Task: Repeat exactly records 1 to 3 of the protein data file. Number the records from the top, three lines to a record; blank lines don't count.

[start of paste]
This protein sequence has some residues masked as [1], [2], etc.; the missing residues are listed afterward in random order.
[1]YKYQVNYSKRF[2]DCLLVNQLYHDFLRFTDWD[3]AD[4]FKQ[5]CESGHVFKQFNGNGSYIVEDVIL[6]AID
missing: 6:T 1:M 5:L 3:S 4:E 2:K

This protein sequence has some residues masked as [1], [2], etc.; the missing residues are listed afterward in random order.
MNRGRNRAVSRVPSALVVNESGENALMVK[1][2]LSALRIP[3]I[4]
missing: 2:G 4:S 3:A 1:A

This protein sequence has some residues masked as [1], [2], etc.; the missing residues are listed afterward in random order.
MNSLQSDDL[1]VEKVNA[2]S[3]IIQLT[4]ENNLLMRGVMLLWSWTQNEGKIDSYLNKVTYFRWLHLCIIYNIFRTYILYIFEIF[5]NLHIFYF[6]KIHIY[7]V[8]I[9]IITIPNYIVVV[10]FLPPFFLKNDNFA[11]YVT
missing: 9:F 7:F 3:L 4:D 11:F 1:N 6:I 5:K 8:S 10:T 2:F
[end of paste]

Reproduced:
This protein sequence has some residues masked as [1], [2], etc.; the missing residues are listed afterward in random order.
[1]YKYQVNYSKRF[2]DCLLVNQLYHDFLRFTDWD[3]AD[4]FKQ[5]CESGHVFKQFNGNGSYIVEDVIL[6]AID
missing: 6:T 1:M 5:L 3:S 4:E 2:K

This protein sequence has some residues masked as [1], [2], etc.; the missing residues are listed afterward in random order.
MNRGRNRAVSRVPSALVVNESGENALMVK[1][2]LSALRIP[3]I[4]
missing: 2:G 4:S 3:A 1:A

This protein sequence has some residues masked as [1], [2], etc.; the missing residues are listed afterward in random order.
MNSLQSDDL[1]VEKVNA[2]S[3]IIQLT[4]ENNLLMRGVMLLWSWTQNEGKIDSYLNKVTYFRWLHLCIIYNIFRTYILYIFEIF[5]NLHIFYF[6]KIHIY[7]V[8]I[9]IITIPNYIVVV[10]FLPPFFLKNDNFA[11]YVT
missing: 9:F 7:F 3:L 4:D 11:F 1:N 6:I 5:K 8:S 10:T 2:F